Measles outbreak spreads while parents mistakenly dismiss vaccines

Measles cases have increased over the last year due to parents refusing to immunize their children. As of Feb. 22, 35 measles cases were reported by 15 states. While this could potentially sound like a minuscule amount compared to the population of the United States, it is still a cause for concern as measles is highly contagious and potentially deadly in children.

Erica Finkelstein-Parker, the mother of 8-year-old Emmalee who contracted a form of measles that grew symptomatic years after initial contact, lost her daughter in 2011 to the virus.  

Finkelstein-Parker mentioned in an interview with NBC News, “Measles is a stealth virus. It may look like it has cleared your body, but it can hide in your nervous system.”

Part of the reason for the anti-vaccination argument’s rise is the spread of misinformation from the COVID-19 pandemic. As political officials bash the COVID vaccination and make rash claims that it contributes more to the contraction of COVID rather than preventing it, parents have grown wary of all vaccinations overall. 

This is not including those anti-vaxxers who simply do not vaccinate their kids for a more natural lifestyle, or, far, far worse, because it could give them autism — a claim that has absolutely no scientific support whatsoever. It is merely a lack of education on the parents’ part surrounding what autism is.

However, vaccinations are important for our children and society as a whole. For decades we have been receiving vaccinations that have protected us from some of the worst infections, including polio.

When someone contracts the poliovirus, they could be asymptomatic or develop serious side effects such as paralysis if it infects the spine. Even if a child seemingly recovers from polio without any issues, they could develop post-polio syndrome where they develop muscle pain and paralysis later in life.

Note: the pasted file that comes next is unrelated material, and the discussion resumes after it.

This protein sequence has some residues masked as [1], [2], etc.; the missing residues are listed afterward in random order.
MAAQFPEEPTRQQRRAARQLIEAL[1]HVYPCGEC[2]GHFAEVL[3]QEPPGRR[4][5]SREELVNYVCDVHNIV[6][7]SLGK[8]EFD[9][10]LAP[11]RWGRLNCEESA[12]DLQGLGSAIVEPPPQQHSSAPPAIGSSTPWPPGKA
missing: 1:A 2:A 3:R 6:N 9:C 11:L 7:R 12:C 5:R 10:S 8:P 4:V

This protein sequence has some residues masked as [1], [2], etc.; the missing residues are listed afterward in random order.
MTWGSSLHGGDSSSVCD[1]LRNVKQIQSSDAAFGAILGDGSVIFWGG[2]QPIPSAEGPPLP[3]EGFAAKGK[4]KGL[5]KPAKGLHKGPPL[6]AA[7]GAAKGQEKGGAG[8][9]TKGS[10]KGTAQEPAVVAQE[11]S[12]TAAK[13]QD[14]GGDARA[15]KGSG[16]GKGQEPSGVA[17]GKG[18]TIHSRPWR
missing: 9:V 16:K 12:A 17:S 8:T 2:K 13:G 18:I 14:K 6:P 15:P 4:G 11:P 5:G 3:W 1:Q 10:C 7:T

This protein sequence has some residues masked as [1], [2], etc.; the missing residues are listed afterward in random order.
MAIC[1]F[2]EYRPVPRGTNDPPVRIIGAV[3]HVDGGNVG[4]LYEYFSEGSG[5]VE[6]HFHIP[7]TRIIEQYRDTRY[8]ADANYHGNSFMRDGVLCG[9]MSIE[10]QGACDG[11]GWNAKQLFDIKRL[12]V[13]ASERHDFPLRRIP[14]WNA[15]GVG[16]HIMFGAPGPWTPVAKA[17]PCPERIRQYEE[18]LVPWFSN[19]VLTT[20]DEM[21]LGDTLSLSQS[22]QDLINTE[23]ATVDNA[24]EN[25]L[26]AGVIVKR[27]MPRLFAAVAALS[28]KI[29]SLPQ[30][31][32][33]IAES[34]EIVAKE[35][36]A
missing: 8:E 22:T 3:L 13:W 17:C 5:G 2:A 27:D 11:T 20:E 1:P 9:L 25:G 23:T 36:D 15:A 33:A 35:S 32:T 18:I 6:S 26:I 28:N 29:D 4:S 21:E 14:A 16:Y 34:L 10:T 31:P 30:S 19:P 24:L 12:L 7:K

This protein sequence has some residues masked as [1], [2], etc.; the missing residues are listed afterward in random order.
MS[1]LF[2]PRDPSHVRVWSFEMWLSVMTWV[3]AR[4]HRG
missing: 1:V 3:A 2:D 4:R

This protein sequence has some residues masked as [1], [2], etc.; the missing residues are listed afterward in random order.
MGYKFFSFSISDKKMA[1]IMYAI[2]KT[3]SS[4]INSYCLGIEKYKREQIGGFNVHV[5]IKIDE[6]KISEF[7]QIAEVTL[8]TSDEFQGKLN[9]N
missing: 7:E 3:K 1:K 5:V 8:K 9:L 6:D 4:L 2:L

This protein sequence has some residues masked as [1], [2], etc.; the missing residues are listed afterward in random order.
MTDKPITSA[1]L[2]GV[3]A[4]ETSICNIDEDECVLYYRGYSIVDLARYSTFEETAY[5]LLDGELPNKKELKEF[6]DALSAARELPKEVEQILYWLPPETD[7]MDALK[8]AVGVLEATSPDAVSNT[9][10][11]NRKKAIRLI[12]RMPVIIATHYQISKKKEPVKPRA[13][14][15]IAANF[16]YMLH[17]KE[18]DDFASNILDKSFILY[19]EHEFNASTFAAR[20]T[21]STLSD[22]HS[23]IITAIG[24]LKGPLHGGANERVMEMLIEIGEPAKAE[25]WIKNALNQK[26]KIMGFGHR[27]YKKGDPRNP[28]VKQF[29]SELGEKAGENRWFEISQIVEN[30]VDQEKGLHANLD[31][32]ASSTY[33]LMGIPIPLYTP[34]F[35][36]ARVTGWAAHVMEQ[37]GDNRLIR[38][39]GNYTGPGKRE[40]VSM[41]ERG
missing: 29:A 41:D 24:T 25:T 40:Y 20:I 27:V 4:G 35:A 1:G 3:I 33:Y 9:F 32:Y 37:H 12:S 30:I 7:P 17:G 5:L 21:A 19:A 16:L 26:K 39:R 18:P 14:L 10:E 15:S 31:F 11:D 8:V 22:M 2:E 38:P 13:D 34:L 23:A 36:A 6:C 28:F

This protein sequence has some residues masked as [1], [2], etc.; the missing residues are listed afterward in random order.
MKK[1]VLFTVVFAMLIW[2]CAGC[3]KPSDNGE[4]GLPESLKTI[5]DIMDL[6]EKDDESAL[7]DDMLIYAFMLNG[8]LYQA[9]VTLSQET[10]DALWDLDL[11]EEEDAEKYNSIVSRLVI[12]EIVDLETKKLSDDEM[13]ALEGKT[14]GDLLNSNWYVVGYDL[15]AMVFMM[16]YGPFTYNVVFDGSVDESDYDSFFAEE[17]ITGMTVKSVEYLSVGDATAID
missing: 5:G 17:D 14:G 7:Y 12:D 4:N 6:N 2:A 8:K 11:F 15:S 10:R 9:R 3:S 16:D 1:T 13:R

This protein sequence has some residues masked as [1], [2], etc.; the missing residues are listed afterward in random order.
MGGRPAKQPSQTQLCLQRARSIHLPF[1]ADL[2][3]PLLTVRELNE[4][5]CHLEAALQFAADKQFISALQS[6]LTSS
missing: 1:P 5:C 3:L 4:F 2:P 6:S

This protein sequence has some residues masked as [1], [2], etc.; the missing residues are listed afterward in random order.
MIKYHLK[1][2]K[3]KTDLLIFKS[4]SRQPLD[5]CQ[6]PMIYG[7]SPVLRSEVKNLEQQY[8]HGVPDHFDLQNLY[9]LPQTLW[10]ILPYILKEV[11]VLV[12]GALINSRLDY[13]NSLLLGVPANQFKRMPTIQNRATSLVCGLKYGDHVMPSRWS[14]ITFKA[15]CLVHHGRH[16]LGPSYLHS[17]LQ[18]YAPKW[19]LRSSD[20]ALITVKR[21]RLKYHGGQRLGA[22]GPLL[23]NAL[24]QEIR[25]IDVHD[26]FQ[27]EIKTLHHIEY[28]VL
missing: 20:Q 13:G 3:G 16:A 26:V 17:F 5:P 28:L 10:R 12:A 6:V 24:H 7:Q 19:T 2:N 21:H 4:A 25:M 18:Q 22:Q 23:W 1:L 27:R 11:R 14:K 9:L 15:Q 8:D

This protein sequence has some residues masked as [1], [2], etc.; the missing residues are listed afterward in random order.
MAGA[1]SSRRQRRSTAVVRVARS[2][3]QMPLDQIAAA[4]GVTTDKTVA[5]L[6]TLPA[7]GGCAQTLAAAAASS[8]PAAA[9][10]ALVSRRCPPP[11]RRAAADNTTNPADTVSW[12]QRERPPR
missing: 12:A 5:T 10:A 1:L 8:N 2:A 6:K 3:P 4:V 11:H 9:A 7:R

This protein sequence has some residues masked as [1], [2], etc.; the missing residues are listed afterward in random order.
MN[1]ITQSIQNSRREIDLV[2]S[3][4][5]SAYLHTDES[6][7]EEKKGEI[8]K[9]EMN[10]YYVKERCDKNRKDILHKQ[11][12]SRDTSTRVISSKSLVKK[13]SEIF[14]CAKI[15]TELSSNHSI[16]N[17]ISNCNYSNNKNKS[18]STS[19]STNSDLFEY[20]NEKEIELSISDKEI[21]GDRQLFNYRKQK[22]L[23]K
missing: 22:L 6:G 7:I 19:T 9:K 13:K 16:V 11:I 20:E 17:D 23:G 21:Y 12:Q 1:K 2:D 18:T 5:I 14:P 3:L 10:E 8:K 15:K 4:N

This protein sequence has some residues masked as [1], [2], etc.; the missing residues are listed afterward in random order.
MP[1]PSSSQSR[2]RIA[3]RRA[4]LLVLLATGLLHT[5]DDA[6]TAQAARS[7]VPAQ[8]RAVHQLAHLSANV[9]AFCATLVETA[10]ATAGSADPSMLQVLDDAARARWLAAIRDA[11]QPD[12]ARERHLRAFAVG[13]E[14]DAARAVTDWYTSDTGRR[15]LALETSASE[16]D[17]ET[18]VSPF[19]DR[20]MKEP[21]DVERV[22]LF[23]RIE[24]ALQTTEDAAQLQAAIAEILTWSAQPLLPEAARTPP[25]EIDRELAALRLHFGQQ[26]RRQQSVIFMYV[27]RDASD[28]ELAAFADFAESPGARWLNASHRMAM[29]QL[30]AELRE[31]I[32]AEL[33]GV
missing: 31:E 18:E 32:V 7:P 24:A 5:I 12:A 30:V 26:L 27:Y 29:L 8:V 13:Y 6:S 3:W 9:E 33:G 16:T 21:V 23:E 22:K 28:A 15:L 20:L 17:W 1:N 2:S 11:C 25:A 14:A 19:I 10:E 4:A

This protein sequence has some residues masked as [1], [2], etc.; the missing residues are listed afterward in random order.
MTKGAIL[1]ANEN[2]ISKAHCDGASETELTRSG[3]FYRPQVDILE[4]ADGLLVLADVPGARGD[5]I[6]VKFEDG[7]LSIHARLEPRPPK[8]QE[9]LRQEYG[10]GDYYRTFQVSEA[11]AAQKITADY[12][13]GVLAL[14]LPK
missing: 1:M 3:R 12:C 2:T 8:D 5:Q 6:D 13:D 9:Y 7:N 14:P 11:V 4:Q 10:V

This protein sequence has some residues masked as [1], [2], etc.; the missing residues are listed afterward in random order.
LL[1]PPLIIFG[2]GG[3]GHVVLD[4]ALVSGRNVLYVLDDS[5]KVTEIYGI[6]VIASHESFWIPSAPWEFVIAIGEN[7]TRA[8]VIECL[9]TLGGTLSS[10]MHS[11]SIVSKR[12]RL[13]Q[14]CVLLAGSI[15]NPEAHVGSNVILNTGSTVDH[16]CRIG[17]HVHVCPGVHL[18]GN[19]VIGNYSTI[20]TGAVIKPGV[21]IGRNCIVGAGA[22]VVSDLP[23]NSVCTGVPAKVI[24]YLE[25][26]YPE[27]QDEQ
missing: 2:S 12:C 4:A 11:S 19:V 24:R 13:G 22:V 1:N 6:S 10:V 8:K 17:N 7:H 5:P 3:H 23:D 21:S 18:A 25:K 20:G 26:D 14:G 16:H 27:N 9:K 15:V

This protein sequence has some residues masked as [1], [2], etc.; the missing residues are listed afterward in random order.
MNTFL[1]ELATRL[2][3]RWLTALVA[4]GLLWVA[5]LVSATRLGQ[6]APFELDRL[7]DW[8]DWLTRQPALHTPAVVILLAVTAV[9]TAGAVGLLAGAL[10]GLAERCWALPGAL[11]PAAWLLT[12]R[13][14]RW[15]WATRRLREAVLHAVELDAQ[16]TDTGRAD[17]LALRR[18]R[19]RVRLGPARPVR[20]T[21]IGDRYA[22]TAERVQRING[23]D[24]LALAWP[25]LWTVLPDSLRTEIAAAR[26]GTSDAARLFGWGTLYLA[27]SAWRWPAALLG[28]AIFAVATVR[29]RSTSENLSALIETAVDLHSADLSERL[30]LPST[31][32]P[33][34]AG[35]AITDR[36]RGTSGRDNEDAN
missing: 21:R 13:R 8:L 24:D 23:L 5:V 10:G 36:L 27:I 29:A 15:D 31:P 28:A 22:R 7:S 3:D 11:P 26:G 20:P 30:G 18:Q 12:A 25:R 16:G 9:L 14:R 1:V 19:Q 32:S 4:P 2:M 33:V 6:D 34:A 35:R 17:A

Before the polio vaccination was fully developed, there was an average of 16,316 paralytic polio cases and 1,879 deaths from polio per year between 1951-1954. After its development, these cases dropped to under 1,000 per year by 1962 and below 100 cases following that year.  

Returning to measles, this disease is highly contagious. You do not even have to interact with an infected person to come into contact with the virus. That person merely has to have left the room you happen to walk into for you to most likely contract it. 

Yet, Dr. Joseph Ladapo, the Florida state surgeon general, has decided that children who are exposed to measles can still attend school if their parents decide to send them. This decision comes despite overwhelming warnings for children to quarantine for 21 days after exposure as that’s how long it can take for symptoms to become prevalent.

Part of contracting measles is potentially developing pneumonia, which is the leading cause of death in children who have been infected. So, if parents decide to send their measles-exposed children to school despite the warnings, how many more children will be infected and, in turn, how many of those children will potentially die?

For those who argue that they would rather their children receive more “natural” care, that argument is quite concerning. Natural immunity is developed by contracting the disease and letting your body fight against it. Therefore, for a child to build natural immunity to measles, they would have to contract measles.

Many would most likely agree that this idea is absurd. Parents would rather risk their children’s lives by having them contract measles and “naturally” fight it, rather than having them receive a vaccination that would provide them the defense through a dead version of the virus that can do no harm. 

What I am noticing about people coming out of the COVID pandemic is that they have grown quite wary of everything. That’s understandable as the pandemic was a confusing time. However, to deny the benefits of modern medicine that strive to protect us is incomprehensible.

As Hannah Gadsby stated in her comedy special “Douglas,” “If you honestly think that your child, your only, single child is more important than all the other children collectively, you’re not playing for the team. And if you don’t want to play for the team, why… are you even having children? Get a pet rock!”


Featured photo courtesy of Pixabay, Pexels